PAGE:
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Ant Projects

Jakob Jenkov
Last update: 2015-08-18

An Ant project consists of at least one Ant build script. Inside the Ant build script there will typically be some configuration of the project and some targets which perform part of the building of the project the Ant build script belongs to.

Remember, an Ant project is really just a software project (typically a Java project) that uses Ant as a build tool. The very same software project could also be built with Maven or Gradle.

An Ant build script can include or execute other Ant build scripts. Thus you can split your Ant project into multiple Ant build scripts. How this is done is explained in later texts in this tutorial.

The project Element

The root XML element of an Ant build script is the project element. Here is an example Ant build script containing just the project element:


Inside the project element you can set a few attributes which impact the behaviour of your Ant build script. These attributes will be covered in the following sections.


The name attribute can be used to set the name of your project. The name is not necessarily used by Ant, but it can be very helpful for developers reading your build script to know what project it belongs to. Here is an example of setting the name attribute of the project element:

<project name="MyProject">


The default attribute is used to specify what Ant target should be executed by default if no Ant target is provided to Ant on the command line. When you run Ant without specifying a target to execute, Ant will execute the default target. Here is an example project element which contains a default attribute:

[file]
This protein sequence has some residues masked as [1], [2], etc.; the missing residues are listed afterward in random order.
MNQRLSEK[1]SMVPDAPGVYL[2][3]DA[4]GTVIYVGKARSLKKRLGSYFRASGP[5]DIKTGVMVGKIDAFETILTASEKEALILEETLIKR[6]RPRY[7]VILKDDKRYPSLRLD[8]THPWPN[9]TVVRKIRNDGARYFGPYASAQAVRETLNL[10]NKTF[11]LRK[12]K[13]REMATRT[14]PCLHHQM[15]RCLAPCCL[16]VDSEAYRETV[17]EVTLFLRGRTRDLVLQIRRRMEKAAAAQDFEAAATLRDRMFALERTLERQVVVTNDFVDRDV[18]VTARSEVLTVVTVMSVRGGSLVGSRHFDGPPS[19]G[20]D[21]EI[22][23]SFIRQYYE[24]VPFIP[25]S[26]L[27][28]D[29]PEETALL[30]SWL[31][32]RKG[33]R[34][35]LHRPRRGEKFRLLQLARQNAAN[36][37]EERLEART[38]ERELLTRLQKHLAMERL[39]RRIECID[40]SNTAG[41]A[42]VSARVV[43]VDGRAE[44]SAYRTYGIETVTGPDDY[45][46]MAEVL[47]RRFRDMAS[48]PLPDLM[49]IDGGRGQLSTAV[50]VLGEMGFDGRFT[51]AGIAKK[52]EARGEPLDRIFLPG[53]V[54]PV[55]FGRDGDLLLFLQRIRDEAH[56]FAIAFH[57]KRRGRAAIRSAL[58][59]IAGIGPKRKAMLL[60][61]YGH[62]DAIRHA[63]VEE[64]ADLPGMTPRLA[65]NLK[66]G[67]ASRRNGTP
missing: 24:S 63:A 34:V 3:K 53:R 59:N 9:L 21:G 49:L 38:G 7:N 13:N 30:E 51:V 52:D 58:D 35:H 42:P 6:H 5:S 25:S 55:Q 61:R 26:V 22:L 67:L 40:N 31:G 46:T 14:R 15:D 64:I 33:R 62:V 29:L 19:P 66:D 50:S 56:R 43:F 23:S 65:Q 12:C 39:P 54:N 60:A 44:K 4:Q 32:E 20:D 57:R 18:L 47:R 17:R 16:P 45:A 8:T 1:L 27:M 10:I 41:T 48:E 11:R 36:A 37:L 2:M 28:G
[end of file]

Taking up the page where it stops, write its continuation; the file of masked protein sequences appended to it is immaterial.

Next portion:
<project name="MyProject" default="build">
  <target name="build">
      <echo>The default target</echo>

In this example the default attribute contains the value build. This means that the target named build is the default target. The example also contains a target named build just so you can see how the default attribute value points to the name of the default target.

To run the default target you would use this command:


This will run Ant. Since no target name is specified as command line argument to the ant command, Ant will execute the default target.


The basedir attribute of the project element can be used to specify what directory is to be used as base directory when resolving relative file paths. Any relative file path specified inside your Ant build script will be interpreted as being relative to the base directory. Here is an example project element with the basedir attribute set:

<project name="MyProject" default="build" basedir=".">

This example sets the basedir attribute to . . The . means the same directory as the build script is located in.

If no basedir is specified then Ant will use the root directory of the project, meaning the directory where the Ant build script is located.

Jakob Jenkov

Copyright  Jenkov Aps
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